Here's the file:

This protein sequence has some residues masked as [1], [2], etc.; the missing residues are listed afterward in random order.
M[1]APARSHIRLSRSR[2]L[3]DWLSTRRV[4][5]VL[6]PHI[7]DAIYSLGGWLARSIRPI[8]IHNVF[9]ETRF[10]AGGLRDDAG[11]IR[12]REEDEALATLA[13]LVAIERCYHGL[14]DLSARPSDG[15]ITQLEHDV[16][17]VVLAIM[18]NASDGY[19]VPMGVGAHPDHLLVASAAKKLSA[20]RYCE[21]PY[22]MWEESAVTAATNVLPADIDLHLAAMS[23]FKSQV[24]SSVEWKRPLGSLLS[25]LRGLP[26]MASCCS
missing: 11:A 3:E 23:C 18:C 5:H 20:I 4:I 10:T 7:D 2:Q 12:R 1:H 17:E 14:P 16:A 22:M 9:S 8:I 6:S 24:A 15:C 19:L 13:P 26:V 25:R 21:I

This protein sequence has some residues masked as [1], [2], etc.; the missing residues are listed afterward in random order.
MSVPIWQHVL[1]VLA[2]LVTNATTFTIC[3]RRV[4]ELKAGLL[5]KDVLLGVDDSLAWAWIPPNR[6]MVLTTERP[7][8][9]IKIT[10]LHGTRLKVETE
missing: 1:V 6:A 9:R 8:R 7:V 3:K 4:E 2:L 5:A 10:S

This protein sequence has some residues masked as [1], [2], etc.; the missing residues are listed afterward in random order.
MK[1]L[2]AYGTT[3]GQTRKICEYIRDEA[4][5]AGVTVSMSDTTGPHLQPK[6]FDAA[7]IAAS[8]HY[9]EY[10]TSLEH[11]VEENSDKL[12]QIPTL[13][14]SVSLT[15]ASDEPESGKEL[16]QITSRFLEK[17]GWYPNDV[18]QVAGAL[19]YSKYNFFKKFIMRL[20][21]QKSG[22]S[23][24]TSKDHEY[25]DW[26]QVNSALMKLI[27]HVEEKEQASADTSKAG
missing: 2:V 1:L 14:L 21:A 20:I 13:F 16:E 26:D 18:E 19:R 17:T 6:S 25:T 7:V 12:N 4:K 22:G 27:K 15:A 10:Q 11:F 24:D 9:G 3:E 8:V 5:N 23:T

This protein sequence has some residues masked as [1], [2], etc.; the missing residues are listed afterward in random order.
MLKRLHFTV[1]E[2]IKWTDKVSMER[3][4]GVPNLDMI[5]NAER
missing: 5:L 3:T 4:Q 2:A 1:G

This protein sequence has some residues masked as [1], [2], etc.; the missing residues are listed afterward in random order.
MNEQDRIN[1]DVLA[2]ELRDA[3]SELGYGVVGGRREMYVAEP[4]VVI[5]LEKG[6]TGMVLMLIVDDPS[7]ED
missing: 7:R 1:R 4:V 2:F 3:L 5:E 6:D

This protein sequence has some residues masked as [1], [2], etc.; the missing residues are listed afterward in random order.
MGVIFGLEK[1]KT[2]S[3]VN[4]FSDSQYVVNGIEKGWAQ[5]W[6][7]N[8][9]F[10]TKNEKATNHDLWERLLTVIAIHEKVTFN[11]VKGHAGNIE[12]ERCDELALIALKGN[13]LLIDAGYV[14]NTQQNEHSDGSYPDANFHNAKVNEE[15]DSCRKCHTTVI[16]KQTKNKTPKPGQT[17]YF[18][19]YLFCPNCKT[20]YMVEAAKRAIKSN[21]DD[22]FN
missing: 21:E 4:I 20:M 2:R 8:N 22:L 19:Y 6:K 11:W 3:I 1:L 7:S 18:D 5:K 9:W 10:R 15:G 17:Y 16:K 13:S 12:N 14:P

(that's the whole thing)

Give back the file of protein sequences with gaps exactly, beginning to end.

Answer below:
This protein sequence has some residues masked as [1], [2], etc.; the missing residues are listed afterward in random order.
M[1]APARSHIRLSRSR[2]L[3]DWLSTRRV[4][5]VL[6]PHI[7]DAIYSLGGWLARSIRPI[8]IHNVF[9]ETRF[10]AGGLRDDAG[11]IR[12]REEDEALATLA[13]LVAIERCYHGL[14]DLSARPSDG[15]ITQLEHDV[16][17]VVLAIM[18]NASDGY[19]VPMGVGAHPDHLLVASAAKKLSA[20]RYCE[21]PY[22]MWEESAVTAATNVLPADIDLHLAAMS[23]FKSQV[24]SSVEWKRPLGSLLS[25]LRGLP[26]MASCCS
missing: 11:A 3:E 23:C 18:C 5:H 20:I 4:I 10:T 7:D 2:Q 12:R 1:H 17:E 14:P 16:A 22:M 9:S 8:I 6:S 24:A 15:C 19:L 13:P 26:V 25:R 21:I

This protein sequence has some residues masked as [1], [2], etc.; the missing residues are listed afterward in random order.
MSVPIWQHVL[1]VLA[2]LVTNATTFTIC[3]RRV[4]ELKAGLL[5]KDVLLGVDDSLAWAWIPPNR[6]MVLTTERP[7][8][9]IKIT[10]LHGTRLKVETE
missing: 1:V 6:A 9:R 8:R 7:V 3:K 4:E 2:L 5:A 10:S

This protein sequence has some residues masked as [1], [2], etc.; the missing residues are listed afterward in random order.
MK[1]L[2]AYGTT[3]GQTRKICEYIRDEA[4][5]AGVTVSMSDTTGPHLQPK[6]FDAA[7]IAAS[8]HY[9]EY[10]TSLEH[11]VEENSDKL[12]QIPTL[13][14]SVSLT[15]ASDEPESGKEL[16]QITSRFLEK[17]GWYPNDV[18]QVAGAL[19]YSKYNFFKKFIMRL[20][21]QKSG[22]S[23][24]TSKDHEY[25]DW[26]QVNSALMKLI[27]HVEEKEQASADTSKAG
missing: 2:V 1:L 14:L 21:A 20:I 13:F 16:E 26:D 18:E 19:R 17:T 6:S 25:T 7:V 12:N 4:K 22:G 27:K 15:A 10:Q 11:F 24:D 9:G 3:E 8:V 5:N 23:T

This protein sequence has some residues masked as [1], [2], etc.; the missing residues are listed afterward in random order.
MLKRLHFTV[1]E[2]IKWTDKVSMER[3][4]GVPNLDMI[5]NAER
missing: 5:L 3:T 4:Q 2:A 1:G

This protein sequence has some residues masked as [1], [2], etc.; the missing residues are listed afterward in random order.
MNEQDRIN[1]DVLA[2]ELRDA[3]SELGYGVVGGRREMYVAEP[4]VVI[5]LEKG[6]TGMVLMLIVDDPS[7]ED
missing: 7:R 1:R 4:V 2:F 3:L 5:E 6:D

This protein sequence has some residues masked as [1], [2], etc.; the missing residues are listed afterward in random order.
MGVIFGLEK[1]KT[2]S[3]VN[4]FSDSQYVVNGIEKGWAQ[5]W[6][7]N[8][9]F[10]TKNEKATNHDLWERLLTVIAIHEKVTFN[11]VKGHAGNIE[12]ERCDELALIALKGN[13]LLIDAGYV[14]NTQQNEHSDGSYPDANFHNAKVNEE[15]DSCRKCHTTVI[16]KQTKNKTPKPGQT[17]YF[18][19]YLFCPNCKT[20]YMVEAAKRAIKSN[21]DD[22]FN
missing: 21:E 4:I 20:M 2:R 8:N 22:L 19:Y 6:K 11:W 3:I 1:L 7:S 18:D 5:K 9:W 10:R 15:G 17:Y 16:K 13:S 12:N 14:P